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Excerpt from Oral History Interview with Clyde Smith, March 17, 1999. Interview K-0443. Southern Oral History Program Collection (#4007) See Entire Interview >>

General openness to integration at a Lumberton school

Smith describes a Lumberton community relatively open to integration. A "freedom of choice" approach had brought about 125 black students into an all-white high school of 1,000, a gradual introduction that may have eased the way for the more complete desegregation that took place later. Smith noticed the change from his position as a coach: suddenly his teams included a number of black athletes. He noticed also some apprehension, but for the most part "people in general were kind of open about [integration.]"

Citing this Excerpt

Oral History Interview with Clyde Smith, March 17, 1999. Interview K-0443. Southern Oral History Program Collection (#4007) in the Southern Oral History Program Collection, Southern Historical Collection, Wilson Library, University of North Carolina at Chapel Hill.

Full Text of the Excerpt

In that fall they first integrated the schools fully for the first time. About two years prior to that I think they had - either one or two years, I think two years they had like all school systems had "freedom of choice." And a few selected blacks, if they wanted to came to the all white Lincolnton High School. But like I said, it was just a handful. But the year that I came, they closed down Newbold High School which was the all-black county high school. It was an influx of probably 125 to 130, somewhere in that range, of black students, and it was then that Lincolnton High School was about a thousand students, so really it became roughly all of a sudden about ten percent matriculation of minorities. Prior to that, I didn't know really anything had existed here as far as being a close-by county neighbor, so that's kind of how I ended up here and on the scene as it was at that time.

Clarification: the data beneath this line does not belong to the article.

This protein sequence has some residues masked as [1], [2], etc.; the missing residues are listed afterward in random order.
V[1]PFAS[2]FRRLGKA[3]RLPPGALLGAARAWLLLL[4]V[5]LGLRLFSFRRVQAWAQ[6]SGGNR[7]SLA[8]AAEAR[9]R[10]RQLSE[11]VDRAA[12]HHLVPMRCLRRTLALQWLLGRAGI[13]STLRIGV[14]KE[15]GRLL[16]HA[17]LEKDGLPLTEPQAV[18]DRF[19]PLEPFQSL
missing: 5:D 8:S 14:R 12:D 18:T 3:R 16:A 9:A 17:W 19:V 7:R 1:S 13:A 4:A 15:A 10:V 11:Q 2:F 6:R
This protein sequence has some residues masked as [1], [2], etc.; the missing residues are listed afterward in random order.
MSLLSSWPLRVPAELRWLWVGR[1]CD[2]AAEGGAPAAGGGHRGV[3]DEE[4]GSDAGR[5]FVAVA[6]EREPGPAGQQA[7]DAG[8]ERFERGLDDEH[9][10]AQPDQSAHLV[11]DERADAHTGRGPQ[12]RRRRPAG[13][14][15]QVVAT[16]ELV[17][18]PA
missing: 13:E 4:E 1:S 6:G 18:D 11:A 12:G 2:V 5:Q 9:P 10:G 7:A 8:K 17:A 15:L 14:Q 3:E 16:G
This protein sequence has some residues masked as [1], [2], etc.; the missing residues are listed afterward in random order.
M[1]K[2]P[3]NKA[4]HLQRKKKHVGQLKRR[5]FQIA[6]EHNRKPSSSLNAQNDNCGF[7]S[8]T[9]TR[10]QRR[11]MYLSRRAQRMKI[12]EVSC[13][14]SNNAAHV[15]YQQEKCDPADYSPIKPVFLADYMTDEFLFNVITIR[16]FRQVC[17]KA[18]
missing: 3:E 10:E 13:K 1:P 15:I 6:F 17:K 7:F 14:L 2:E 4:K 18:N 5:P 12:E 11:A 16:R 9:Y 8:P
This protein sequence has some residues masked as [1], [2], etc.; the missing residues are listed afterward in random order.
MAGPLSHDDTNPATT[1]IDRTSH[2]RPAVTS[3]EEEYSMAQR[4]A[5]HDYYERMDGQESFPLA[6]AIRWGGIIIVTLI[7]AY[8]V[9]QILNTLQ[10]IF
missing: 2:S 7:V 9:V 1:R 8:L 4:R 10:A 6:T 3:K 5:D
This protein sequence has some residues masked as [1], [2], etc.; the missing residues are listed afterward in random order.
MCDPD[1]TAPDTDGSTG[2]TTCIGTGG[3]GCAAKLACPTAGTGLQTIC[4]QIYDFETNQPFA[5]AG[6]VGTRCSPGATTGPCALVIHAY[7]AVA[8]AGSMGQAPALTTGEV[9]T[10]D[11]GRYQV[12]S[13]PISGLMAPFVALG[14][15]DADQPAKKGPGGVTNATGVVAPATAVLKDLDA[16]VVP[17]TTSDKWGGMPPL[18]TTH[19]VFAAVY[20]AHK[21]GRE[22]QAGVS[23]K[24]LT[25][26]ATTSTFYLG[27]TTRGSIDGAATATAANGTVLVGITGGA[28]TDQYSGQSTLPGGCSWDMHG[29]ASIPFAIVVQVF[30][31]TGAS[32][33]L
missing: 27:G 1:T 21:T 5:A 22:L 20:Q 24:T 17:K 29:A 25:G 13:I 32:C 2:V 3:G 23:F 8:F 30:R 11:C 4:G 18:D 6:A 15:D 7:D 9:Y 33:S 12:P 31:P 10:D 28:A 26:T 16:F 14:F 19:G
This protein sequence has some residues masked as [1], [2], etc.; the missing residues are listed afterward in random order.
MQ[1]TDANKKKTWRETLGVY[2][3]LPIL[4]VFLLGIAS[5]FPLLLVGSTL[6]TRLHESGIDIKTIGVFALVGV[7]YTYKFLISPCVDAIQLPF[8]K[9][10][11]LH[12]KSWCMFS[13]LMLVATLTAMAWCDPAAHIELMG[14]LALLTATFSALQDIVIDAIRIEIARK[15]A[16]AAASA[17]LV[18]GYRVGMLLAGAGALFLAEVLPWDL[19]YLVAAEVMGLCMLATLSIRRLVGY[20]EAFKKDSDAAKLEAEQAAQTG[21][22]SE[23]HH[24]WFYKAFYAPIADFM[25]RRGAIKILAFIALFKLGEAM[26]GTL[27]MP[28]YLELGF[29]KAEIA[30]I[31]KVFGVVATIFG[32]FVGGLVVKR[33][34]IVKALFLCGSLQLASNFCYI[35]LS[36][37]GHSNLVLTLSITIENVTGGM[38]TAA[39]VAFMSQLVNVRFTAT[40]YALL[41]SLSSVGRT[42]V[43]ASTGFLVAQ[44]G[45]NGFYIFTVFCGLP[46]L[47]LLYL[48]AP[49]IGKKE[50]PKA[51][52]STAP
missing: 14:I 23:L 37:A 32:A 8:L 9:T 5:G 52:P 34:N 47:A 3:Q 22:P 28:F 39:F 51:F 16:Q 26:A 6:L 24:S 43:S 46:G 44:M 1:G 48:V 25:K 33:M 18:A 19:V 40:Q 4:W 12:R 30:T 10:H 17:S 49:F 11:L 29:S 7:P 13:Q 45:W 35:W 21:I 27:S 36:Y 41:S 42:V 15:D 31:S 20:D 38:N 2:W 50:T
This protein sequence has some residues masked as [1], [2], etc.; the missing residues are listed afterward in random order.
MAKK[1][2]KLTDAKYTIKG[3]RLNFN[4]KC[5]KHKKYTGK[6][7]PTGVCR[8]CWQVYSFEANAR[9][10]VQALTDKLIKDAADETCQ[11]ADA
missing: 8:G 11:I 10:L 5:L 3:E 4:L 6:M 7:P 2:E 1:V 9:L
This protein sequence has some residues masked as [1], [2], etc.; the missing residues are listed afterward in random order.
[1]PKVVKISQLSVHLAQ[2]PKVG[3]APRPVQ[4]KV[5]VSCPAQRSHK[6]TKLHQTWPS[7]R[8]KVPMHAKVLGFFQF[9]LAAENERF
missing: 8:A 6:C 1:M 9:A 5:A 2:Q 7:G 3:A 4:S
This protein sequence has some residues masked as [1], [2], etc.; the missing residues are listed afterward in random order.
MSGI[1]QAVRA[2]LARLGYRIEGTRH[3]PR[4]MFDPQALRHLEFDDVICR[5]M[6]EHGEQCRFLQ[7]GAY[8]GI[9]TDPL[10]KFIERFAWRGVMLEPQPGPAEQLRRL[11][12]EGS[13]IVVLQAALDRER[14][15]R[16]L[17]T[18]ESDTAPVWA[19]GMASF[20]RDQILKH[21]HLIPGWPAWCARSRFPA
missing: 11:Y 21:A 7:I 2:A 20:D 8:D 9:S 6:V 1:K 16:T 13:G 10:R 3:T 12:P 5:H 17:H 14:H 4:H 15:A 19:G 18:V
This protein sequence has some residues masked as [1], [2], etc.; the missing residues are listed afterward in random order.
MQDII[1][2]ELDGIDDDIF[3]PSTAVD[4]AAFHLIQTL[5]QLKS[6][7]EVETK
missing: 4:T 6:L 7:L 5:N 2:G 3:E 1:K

REID MCGLAMERY:
What were you doing when you first came here? Were you coaching?
CLYDE SMITH:
Yes, when I first came, I came as an assistant football coach, head track coach and the head basketball coach. Which really was a key thing with the blacks particularly. You know we had a real influx of - in fact the first year here when I coached basketball, all of a sudden the basketball team really became predominantly black even that first year. I mean I think I had like eight or nine black kids out of a squad of fifteen. But that was quite a change of what Lincolnton had experienced before. You know they had had one or two on the team from freedom of choice but all of a sudden we became - I think we had either nine or ten kids that first year.
REID MCGLAMERY:
Do you remember, what was the response or attitude of the community towards integration?
CLYDE SMITH:
It was kind of an open attitude. I didn't really see anything … of course the schools I had been at in Gaston County, it had been freedom of choice kind of deal too, so it was almost the same kind of situation I had experienced elsewhere. I guess one of the first things really when we - first that fall, in that summer, there was a really high turnout of black football players for the first practice. Closing down an all-black school. And there was a lot of apprehension I guess with people that ‘this is finally going to happen,’ but my first couple of years I was in education, we began to get a few black students. It seemed like people in general were kind of open about it. I guess some apprehensions, you know, but from everybody - You know, ‘How is this going to work?’ and so forth.